Hi everyone!

As part of my photography course, I have to track my development on a blog. The posts from September 2011 until January 2012 are part of a module called Project Management, for which I was required to work in a group of eight students to create an exhibition. The blog followed every step we took in order to create a successful gallery. The blog posts starting from September 2012 follow my final year on the course. I'll be documenting my research and analysis of my final year projects, as well as include notes of my Professional Practice unit - which prepares us for a range of post graduate options. Finally it also looks at a project called New Creatives, where I'll be working alongside an artists to help college students get more involved with art.

Monday, August 26, 2013

Motion Blur

I am still in love with motion blur photography and did quite a bit of that in The Netherlands. I started taking some photographs at the three country point (3 landen punt) and fell in love with them. I was shooting digital and without a tripod, so the images look very different from my large format photographs.

These three images are just a few of my favourites from the day. They are all completely different and I don't think they would work as a set. The top left photo was taken at about 4 in the afternoon when the sun was still up in the sky. I honestly don't know how it got this beautiful boukeh effect, but I think that's the reason the photograph works. The top right was taken as the sun was setting. It shone through the trees and I shot right at it. It created these intensely bright lines that contrasted with the darkness of the surrounding trees. The colours in other photographs taken in this area were a lot more vibrant, but I liked the fact that the sunlight almost looks like a fire. The bottom left photo was taken away from the sun in a much more densely packed area. I didn't focus on the tops of the trees (emphasising the green), but I looked more at the trunks of the threes and how the sunlight hit that to create different colours. I'm absolutely in love with this photo. I think it's very unique and different from the others.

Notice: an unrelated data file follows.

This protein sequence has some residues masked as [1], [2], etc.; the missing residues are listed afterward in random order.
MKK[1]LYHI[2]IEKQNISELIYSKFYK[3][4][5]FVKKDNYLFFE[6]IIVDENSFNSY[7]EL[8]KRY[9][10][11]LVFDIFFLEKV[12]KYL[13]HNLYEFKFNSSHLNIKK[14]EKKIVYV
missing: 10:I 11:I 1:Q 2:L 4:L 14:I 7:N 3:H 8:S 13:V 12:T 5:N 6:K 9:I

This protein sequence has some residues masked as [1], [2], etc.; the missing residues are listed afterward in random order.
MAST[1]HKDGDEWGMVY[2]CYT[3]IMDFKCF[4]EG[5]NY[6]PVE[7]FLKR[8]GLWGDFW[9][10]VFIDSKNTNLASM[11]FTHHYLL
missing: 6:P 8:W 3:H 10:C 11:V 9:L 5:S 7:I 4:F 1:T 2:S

A few days later, I visited a small village in Germany called Monchau. It was a very nice little place and I took some more motion blur photographs there. The photo I took were completely different to anything I'd done before; they were of buildings. The photo to the right is my favourite, although every one else who I have spoken to prefer the two photos below. The photo to the right is taken of the front of one of the houses. The black panelling creates vey interested shapes and makes the photo look a bit haunting. Although the lines on the building itself aren't completely straight, the line at the edge of the building is dead straight. It almost makes it look like it's framed, or that there are two photographs next to each other. It's a very abrupt end.

 These two photos are a lot more vibrant. The village had lots of flags everyone, the sky was completely blue and there was a lot of green from the trees. This created a huge contrast with the black and white of the houses. The first of the two photos is a bit more identifiable, than the second, however it's just blurred enough to still be confusing. Because I used a slower shutter speed, there isn't as much movement and it has made the colours a lot more visible. The second photo was a much longer shutter speed and thus the colours look a bit washed out.
 I'm really impressed with these images from Monchau. I never expected motion blur images to work this well of buildings. I guess I was a bit stuck in my tree photos! I'd like to continue this style of photography when I'm in Australia as it's very unique and different. It's a lot of experimentation though, especially without a tripod!!

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